aavesham (film, 2024) ↑

aavesham (film, 2024)

The trailer of Aavesham promised an all-out entertainer starring Fahadh Faasil. Director Jithu Madhavan's previous film, Romancham, was also a unique comedy thriller, so I had high expectations from him.

The story follows three college guys - Aju, Bibi, and Shanthan - who are struggling to fit in at their new engineering college in Bangalore. They get regularly bullied and ragged by the senior students led by Kutty. Fed up with the constant harassment, the trio hatch a plan for revenge. They decide they need some local muscle to help even the odds, and that's when Rowdy Ranga, played by Fahadh, enters the picture.

Right from the start, Fahadh commands your attention as Ranga. Clad entirely in white with his quirky mannerisms on display, he grabs you with his unique screen presence. The way he switches seamlessly between emotive, devilish, and comical is commendable. His performance is easy to understand, which makes it look effortless. One of the best things is that he does full justice to the mass elements without compromising his usual earnest acting style. Equally impressive are the layers he brings to the character. Under the bravado lies a lonely man longing for friendship.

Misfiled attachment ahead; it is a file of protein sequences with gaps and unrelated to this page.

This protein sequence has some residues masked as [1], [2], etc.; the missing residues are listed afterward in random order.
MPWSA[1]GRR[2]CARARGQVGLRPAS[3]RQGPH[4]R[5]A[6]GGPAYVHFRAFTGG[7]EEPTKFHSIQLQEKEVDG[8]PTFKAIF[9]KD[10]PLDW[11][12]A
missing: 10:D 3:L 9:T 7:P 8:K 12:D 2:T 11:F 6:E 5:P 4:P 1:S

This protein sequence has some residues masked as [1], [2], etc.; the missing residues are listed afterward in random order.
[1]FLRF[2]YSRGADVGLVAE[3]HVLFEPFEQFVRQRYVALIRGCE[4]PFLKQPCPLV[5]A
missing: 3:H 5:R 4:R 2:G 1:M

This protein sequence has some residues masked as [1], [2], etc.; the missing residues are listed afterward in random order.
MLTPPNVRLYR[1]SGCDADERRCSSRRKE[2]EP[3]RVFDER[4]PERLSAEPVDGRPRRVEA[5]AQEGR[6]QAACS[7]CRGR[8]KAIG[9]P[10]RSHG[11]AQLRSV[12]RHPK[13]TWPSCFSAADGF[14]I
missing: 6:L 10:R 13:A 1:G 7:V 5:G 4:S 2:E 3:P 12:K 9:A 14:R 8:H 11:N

While Fahadh steals the show, the film belongs as much to Sajin Gopu, who plays Ranga's funny sidekick, Ambaan. His comedic timing and dialogue delivery had me in splits. You can feel the camaraderie between Fahadh and Sajin, translated on-screen. Other supporting actors are also good in their respective roles.

Cinematographer Sameer Thahir's visuals are vibrant, with perfect use of lighting and angles. Whether it's establishing shots of the city or closeups during action sequences - the camerawork is top-notch. Equally impactful is Sushin Shyam's rousing soundtrack, which enhances every moment.

When it comes to action, the stunt choreography and fights are impressively shot. The brawl during Holi celebrations is among the best punch-up scenes I have seen recently. The climax action blocks involving Ranga had the energy and ferocity of a commercial potboiler. Kudos to the entire action team.

Ultimately, Aavesham is a flick that doesn't take itself too seriously. Jithu Madhavan keeps the narrative peppy with adequate twists and turns. The balance between mass elements, comedy, and emotional beats is struck perfectly. There is no unnecessary melodrama. If you are a Malayalee, I recommend watching this one for fun, laughs, and mass moments.